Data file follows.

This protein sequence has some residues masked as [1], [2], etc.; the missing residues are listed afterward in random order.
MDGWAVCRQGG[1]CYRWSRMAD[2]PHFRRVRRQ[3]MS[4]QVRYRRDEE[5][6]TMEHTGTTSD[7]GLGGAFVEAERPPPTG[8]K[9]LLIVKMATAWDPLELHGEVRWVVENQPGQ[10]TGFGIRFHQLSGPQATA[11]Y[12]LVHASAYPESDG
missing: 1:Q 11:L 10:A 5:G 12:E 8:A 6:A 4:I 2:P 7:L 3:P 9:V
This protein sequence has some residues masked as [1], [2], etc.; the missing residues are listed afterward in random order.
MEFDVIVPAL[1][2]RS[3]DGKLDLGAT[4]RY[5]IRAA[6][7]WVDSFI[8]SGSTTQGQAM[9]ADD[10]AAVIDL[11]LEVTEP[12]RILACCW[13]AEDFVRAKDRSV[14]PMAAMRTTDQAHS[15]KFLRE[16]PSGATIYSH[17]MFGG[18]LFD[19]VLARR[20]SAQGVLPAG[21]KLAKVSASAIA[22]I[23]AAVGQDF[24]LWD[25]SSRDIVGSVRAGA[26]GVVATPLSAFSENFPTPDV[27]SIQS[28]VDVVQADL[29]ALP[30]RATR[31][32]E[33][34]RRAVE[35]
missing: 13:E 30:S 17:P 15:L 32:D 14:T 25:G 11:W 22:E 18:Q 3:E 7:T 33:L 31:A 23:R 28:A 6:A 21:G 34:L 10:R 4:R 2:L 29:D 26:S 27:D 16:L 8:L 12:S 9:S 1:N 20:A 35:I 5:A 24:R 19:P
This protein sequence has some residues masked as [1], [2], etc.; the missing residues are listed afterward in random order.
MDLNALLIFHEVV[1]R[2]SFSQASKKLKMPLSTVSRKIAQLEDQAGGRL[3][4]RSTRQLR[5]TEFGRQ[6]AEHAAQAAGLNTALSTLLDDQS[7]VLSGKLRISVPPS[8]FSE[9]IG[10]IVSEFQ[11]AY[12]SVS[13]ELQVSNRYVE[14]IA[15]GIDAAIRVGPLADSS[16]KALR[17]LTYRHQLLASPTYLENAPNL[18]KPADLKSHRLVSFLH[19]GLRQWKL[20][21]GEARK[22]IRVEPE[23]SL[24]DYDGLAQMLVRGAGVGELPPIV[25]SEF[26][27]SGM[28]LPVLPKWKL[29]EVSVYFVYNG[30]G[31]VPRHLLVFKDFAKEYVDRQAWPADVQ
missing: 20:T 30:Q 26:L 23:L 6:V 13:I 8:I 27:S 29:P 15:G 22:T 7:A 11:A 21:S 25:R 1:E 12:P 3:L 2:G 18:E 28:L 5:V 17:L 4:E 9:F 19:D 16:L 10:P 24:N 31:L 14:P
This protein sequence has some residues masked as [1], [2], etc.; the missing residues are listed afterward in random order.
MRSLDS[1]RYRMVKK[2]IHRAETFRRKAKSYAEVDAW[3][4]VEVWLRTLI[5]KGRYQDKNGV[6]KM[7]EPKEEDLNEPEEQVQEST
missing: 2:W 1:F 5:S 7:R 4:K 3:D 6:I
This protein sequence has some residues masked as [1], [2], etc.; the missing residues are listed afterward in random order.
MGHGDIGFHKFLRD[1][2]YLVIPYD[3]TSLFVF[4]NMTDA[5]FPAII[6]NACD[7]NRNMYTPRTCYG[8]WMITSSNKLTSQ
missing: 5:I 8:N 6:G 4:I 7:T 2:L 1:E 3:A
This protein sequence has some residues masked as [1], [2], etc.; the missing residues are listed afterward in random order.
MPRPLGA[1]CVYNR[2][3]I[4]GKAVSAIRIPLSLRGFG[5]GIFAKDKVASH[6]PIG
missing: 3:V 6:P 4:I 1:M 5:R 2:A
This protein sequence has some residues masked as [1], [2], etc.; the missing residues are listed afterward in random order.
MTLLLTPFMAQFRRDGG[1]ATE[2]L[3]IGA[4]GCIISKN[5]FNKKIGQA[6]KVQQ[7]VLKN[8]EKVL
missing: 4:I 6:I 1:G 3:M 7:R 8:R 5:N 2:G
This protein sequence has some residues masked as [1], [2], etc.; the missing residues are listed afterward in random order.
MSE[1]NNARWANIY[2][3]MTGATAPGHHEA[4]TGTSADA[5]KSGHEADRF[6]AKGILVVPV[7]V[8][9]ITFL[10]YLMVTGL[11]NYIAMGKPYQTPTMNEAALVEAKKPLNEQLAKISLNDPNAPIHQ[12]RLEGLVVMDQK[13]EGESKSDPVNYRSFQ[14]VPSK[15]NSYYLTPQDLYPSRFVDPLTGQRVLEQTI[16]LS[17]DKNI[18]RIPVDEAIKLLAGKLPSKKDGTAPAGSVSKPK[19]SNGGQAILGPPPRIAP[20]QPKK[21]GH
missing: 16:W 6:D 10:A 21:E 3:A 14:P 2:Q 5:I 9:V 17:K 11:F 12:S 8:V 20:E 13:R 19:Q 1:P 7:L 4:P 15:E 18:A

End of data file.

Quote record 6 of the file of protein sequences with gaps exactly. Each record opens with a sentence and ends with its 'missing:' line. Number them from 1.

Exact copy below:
This protein sequence has some residues masked as [1], [2], etc.; the missing residues are listed afterward in random order.
MPRPLGA[1]CVYNR[2][3]I[4]GKAVSAIRIPLSLRGFG[5]GIFAKDKVASH[6]PIG
missing: 3:V 6:P 4:I 1:M 5:R 2:A